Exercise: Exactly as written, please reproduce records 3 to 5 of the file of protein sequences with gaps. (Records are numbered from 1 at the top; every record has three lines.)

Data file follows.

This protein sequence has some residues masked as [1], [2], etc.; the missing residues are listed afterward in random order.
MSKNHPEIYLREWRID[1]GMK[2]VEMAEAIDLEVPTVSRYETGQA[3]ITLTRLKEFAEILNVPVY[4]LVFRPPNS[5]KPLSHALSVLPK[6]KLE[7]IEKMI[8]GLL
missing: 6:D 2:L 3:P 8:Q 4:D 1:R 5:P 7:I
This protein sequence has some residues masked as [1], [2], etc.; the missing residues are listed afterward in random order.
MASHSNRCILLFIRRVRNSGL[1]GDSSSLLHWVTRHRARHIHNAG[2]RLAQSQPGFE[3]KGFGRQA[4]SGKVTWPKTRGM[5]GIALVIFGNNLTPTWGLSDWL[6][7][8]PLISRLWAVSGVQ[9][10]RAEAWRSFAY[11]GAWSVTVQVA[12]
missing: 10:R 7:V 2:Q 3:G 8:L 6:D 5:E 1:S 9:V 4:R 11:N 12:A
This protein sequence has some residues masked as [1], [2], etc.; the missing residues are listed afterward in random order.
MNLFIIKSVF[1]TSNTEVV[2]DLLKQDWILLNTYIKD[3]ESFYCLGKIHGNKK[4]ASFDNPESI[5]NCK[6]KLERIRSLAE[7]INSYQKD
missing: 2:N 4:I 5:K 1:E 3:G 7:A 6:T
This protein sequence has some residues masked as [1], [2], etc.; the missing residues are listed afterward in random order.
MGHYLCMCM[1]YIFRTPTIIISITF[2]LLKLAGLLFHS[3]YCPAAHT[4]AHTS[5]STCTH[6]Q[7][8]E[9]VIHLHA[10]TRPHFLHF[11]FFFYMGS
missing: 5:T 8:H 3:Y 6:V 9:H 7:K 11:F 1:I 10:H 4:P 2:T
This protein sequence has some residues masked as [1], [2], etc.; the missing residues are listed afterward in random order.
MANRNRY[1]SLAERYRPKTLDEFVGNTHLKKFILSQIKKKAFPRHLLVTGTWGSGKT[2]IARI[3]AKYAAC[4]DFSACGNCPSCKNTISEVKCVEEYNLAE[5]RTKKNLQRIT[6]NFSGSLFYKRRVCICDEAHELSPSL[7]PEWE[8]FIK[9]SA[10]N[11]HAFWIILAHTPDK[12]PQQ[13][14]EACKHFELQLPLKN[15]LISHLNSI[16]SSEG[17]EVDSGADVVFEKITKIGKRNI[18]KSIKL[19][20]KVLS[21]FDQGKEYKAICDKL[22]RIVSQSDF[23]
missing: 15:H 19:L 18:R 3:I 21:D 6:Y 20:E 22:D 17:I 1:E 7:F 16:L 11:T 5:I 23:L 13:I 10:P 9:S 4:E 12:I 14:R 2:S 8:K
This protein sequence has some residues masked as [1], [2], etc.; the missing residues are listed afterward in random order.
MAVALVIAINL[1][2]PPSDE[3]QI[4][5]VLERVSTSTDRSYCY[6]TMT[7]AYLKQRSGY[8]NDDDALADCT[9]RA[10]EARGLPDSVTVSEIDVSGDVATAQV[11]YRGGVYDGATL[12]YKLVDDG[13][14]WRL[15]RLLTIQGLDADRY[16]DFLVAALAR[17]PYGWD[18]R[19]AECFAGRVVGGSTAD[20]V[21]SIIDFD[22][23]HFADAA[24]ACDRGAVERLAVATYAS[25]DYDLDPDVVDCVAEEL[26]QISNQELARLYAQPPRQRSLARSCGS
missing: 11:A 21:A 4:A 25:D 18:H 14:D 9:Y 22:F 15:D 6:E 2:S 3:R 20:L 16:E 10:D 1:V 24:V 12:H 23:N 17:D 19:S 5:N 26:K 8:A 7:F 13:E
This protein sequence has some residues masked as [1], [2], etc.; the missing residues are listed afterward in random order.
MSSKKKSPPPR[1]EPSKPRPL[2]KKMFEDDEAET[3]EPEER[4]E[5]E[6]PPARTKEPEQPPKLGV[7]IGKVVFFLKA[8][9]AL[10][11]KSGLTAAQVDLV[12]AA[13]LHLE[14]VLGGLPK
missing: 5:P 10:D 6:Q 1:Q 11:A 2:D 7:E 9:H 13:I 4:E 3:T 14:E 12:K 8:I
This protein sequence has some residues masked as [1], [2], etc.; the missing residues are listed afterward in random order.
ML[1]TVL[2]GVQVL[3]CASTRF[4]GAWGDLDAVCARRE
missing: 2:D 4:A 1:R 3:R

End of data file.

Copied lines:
This protein sequence has some residues masked as [1], [2], etc.; the missing residues are listed afterward in random order.
MNLFIIKSVF[1]TSNTEVV[2]DLLKQDWILLNTYIKD[3]ESFYCLGKIHGNKK[4]ASFDNPESI[5]NCK[6]KLERIRSLAE[7]INSYQKD
missing: 2:N 4:I 5:K 1:E 3:G 7:A 6:T
This protein sequence has some residues masked as [1], [2], etc.; the missing residues are listed afterward in random order.
MGHYLCMCM[1]YIFRTPTIIISITF[2]LLKLAGLLFHS[3]YCPAAHT[4]AHTS[5]STCTH[6]Q[7][8]E[9]VIHLHA[10]TRPHFLHF[11]FFFYMGS
missing: 5:T 8:H 3:Y 6:V 9:H 7:K 11:F 1:I 10:H 4:P 2:T
This protein sequence has some residues masked as [1], [2], etc.; the missing residues are listed afterward in random order.
MANRNRY[1]SLAERYRPKTLDEFVGNTHLKKFILSQIKKKAFPRHLLVTGTWGSGKT[2]IARI[3]AKYAAC[4]DFSACGNCPSCKNTISEVKCVEEYNLAE[5]RTKKNLQRIT[6]NFSGSLFYKRRVCICDEAHELSPSL[7]PEWE[8]FIK[9]SA[10]N[11]HAFWIILAHTPDK[12]PQQ[13][14]EACKHFELQLPLKN[15]LISHLNSI[16]SSEG[17]EVDSGADVVFEKITKIGKRNI[18]KSIKL[19][20]KVLS[21]FDQGKEYKAICDKL[22]RIVSQSDF[23]
missing: 15:H 19:L 18:R 3:I 21:D 6:Y 20:E 22:D 17:I 1:E 7:F 16:L 11:T 5:I 23:L 13:I 10:P 9:S 4:E 12:I 14:R 2:S 8:K